Freedom

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Flames of million hearts,
Sung songs with flag of freedom…
N adieu to fallen….

The flag of freedom,
swaying higher in the sky..
An adieu to fallen…

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Picture perfect

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The master nature has painted,
Painted – this picture perfect….
Perfect in all ways and means.
Painted it with gold on the waters still,
Waters still that sink the Sun at dusk,
Waters still painted in silver n gold…
Silver n gold combiñed to speak
The peace n silence in the waters still..
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This is a “san san” – an eight line poem using three images/words repeated three times and a rhyme scheme that goes: abcabdcd

Once I was…

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I was a river – once flowing freely,
Was a part of the nature lovely…
Through the mountains n plains…
But, I have now become waters still…

From hills to plains I tread paths,
Paths for lives of people of all sorts….
Taking in all their prayers n pains…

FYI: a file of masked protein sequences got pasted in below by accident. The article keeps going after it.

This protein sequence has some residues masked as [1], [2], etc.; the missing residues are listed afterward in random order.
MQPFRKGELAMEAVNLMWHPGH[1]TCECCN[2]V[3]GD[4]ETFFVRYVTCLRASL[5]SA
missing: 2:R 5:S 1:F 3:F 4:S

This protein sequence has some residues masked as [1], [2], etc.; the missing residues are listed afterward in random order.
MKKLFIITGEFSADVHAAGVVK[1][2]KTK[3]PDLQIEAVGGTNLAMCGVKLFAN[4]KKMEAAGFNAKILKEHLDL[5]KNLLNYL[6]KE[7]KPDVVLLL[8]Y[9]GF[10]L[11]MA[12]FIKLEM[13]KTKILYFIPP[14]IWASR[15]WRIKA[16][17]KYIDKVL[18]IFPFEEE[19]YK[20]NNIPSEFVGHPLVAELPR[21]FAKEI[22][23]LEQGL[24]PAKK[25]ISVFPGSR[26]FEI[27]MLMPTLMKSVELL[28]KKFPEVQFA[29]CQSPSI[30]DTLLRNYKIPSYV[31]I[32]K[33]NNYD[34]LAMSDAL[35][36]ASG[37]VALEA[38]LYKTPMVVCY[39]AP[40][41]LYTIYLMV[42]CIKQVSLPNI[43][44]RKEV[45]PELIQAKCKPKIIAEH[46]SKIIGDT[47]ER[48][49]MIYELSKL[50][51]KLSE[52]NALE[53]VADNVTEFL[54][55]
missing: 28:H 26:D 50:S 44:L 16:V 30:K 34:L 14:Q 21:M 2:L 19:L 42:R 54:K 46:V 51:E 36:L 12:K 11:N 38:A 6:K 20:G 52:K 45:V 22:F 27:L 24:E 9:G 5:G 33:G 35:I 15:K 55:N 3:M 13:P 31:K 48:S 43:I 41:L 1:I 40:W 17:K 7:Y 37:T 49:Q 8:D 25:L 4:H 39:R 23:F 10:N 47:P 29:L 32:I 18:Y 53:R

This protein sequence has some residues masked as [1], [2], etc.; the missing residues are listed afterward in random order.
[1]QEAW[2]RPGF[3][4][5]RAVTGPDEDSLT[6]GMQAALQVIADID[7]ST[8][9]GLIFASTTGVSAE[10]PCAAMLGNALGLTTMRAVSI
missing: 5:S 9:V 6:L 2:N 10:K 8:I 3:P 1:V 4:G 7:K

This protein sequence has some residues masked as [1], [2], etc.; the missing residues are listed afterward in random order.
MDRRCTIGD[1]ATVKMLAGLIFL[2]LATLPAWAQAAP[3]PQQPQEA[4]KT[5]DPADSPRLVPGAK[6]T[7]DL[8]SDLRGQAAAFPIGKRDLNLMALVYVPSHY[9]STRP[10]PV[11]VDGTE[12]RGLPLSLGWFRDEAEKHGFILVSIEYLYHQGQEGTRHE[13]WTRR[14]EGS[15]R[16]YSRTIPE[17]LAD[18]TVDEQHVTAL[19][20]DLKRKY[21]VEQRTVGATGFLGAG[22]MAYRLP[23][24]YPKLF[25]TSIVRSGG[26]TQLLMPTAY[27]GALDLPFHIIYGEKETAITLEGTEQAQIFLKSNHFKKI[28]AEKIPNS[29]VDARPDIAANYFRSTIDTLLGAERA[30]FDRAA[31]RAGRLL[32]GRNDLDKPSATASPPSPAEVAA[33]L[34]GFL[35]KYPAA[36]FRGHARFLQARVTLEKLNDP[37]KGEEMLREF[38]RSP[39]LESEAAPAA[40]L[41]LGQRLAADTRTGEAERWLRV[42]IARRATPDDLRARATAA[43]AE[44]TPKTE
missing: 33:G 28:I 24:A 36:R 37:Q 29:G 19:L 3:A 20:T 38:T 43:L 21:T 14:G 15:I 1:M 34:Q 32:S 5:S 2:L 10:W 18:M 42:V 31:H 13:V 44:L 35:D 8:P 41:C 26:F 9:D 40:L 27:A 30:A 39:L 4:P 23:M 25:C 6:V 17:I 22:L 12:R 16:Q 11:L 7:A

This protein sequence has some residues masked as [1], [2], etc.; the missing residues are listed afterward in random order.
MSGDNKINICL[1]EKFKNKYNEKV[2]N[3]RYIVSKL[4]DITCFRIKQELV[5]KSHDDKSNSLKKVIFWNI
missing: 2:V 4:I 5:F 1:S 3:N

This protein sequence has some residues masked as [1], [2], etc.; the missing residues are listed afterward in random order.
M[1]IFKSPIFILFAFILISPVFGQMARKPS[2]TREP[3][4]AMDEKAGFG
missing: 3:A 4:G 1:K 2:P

But, I have now become waters still…

I have blessing the plains with silt,
Making them fertile, n set for cities built…
Absorbed all the dumps n drains…
But, I have now become waters still…

All my takings made you sick,
To the nature rules you never stick,
Bound me inside the dams n slains…
But, I have now become waters still…

I am the base for your survival,
Respect me and let me follow the trial…
I’m filling myself with rains…
But, I have now become waters still…
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A Kyrielle is a French form of rhyming poetry written in quatrains (a stanza consisting of 4 lines), and each quatrain contains a repeating line or phrase as a refrain (usually appearing as the last line of each stanza). Each line within the poem consists of only eight syllables. There is no limit to the amount of stanzas a Kyrielle may have, but three is considered the accepted minimum.

Some popular rhyming schemes for a Kyrielle are: aabB, ccbB, ddbB, with B being the repeated line, or abaB, cbcB, dbdB.